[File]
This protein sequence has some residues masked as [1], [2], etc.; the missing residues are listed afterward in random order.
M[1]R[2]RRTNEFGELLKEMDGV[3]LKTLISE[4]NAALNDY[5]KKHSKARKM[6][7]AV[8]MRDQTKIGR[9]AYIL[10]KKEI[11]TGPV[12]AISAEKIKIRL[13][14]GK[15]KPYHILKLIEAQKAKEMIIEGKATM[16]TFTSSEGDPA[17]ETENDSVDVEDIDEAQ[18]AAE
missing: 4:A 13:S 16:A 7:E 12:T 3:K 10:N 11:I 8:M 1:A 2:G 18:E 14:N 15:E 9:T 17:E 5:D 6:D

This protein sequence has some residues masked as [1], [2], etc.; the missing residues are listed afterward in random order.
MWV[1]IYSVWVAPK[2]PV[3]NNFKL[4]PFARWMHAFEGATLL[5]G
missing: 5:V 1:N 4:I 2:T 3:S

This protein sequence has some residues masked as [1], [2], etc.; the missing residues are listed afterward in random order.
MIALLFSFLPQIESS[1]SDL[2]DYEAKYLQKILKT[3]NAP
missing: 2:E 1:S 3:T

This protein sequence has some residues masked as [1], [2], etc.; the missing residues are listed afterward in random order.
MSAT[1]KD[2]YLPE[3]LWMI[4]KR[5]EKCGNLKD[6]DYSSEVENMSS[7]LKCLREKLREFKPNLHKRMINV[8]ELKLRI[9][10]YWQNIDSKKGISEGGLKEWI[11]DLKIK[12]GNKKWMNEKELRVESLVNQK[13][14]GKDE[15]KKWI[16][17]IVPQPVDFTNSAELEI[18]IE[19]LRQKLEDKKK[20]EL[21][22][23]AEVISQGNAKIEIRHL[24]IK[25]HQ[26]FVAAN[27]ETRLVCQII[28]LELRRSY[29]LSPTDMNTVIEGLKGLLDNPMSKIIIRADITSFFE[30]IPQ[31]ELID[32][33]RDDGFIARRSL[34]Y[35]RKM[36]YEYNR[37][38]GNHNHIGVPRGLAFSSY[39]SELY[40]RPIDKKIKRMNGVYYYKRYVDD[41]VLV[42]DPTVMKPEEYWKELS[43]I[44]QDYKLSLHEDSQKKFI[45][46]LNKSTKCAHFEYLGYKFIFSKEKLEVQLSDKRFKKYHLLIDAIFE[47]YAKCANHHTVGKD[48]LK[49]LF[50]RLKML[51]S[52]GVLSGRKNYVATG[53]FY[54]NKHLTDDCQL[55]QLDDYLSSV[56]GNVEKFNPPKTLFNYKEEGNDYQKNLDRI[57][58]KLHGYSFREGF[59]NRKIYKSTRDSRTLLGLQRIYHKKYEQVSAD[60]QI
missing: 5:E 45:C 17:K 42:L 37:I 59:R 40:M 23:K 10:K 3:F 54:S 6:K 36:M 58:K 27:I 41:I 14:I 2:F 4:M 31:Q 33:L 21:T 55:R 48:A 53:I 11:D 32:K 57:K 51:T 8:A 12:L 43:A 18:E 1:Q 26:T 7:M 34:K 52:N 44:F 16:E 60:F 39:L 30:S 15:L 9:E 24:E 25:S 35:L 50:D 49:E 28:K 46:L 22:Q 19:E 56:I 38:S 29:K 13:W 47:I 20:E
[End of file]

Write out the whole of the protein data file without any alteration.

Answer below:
This protein sequence has some residues masked as [1], [2], etc.; the missing residues are listed afterward in random order.
M[1]R[2]RRTNEFGELLKEMDGV[3]LKTLISE[4]NAALNDY[5]KKHSKARKM[6][7]AV[8]MRDQTKIGR[9]AYIL[10]KKEI[11]TGPV[12]AISAEKIKIRL[13][14]GK[15]KPYHILKLIEAQKAKEMIIEGKATM[16]TFTSSEGDPA[17]ETENDSVDVEDIDEAQ[18]AAE
missing: 4:A 13:S 16:A 7:E 12:T 3:K 10:N 11:I 8:M 1:A 2:G 18:E 14:N 15:E 9:T 17:E 5:D 6:D

This protein sequence has some residues masked as [1], [2], etc.; the missing residues are listed afterward in random order.
MWV[1]IYSVWVAPK[2]PV[3]NNFKL[4]PFARWMHAFEGATLL[5]G
missing: 5:V 1:N 4:I 2:T 3:S

This protein sequence has some residues masked as [1], [2], etc.; the missing residues are listed afterward in random order.
MIALLFSFLPQIESS[1]SDL[2]DYEAKYLQKILKT[3]NAP
missing: 2:E 1:S 3:T

This protein sequence has some residues masked as [1], [2], etc.; the missing residues are listed afterward in random order.
MSAT[1]KD[2]YLPE[3]LWMI[4]KR[5]EKCGNLKD[6]DYSSEVENMSS[7]LKCLREKLREFKPNLHKRMINV[8]ELKLRI[9][10]YWQNIDSKKGISEGGLKEWI[11]DLKIK[12]GNKKWMNEKELRVESLVNQK[13][14]GKDE[15]KKWI[16][17]IVPQPVDFTNSAELEI[18]IE[19]LRQKLEDKKK[20]EL[21][22][23]AEVISQGNAKIEIRHL[24]IK[25]HQ[26]FVAAN[27]ETRLVCQII[28]LELRRSY[29]LSPTDMNTVIEGLKGLLDNPMSKIIIRADITSFFE[30]IPQ[31]ELID[32][33]RDDGFIARRSL[34]Y[35]RKM[36]YEYNR[37][38]GNHNHIGVPRGLAFSSY[39]SELY[40]RPIDKKIKRMNGVYYYKRYVDD[41]VLV[42]DPTVMKPEEYWKELS[43]I[44]QDYKLSLHEDSQKKFI[45][46]LNKSTKCAHFEYLGYKFIFSKEKLEVQLSDKRFKKYHLLIDAIFE[47]YAKCANHHTVGKD[48]LK[49]LF[50]RLKML[51]S[52]GVLSGRKNYVATG[53]FY[54]NKHLTDDCQL[55]QLDDYLSSV[56]GNVEKFNPPKTLFNYKEEGNDYQKNLDRI[57][58]KLHGYSFREGF[59]NRKIYKSTRDSRTLLGLQRIYHKKYEQVSAD[60]QI
missing: 5:E 45:C 17:K 42:L 37:I 59:R 40:M 23:K 10:K 3:F 54:S 6:K 36:M 58:K 27:I 41:I 14:I 2:F 4:M 31:Q 33:L 21:T 55:R 48:A 53:I 11:D 32:K 57:K 51:T 8:A 12:L 43:A 18:E 1:Q 26:T 7:M 34:K 52:N 44:F 16:E 60:F 39:L 30:S 15:L 9:E 24:E 25:S 35:L 50:D 49:E 28:K 46:L 22:Q 19:E 56:I 38:S 29:K 13:W 47:I 20:E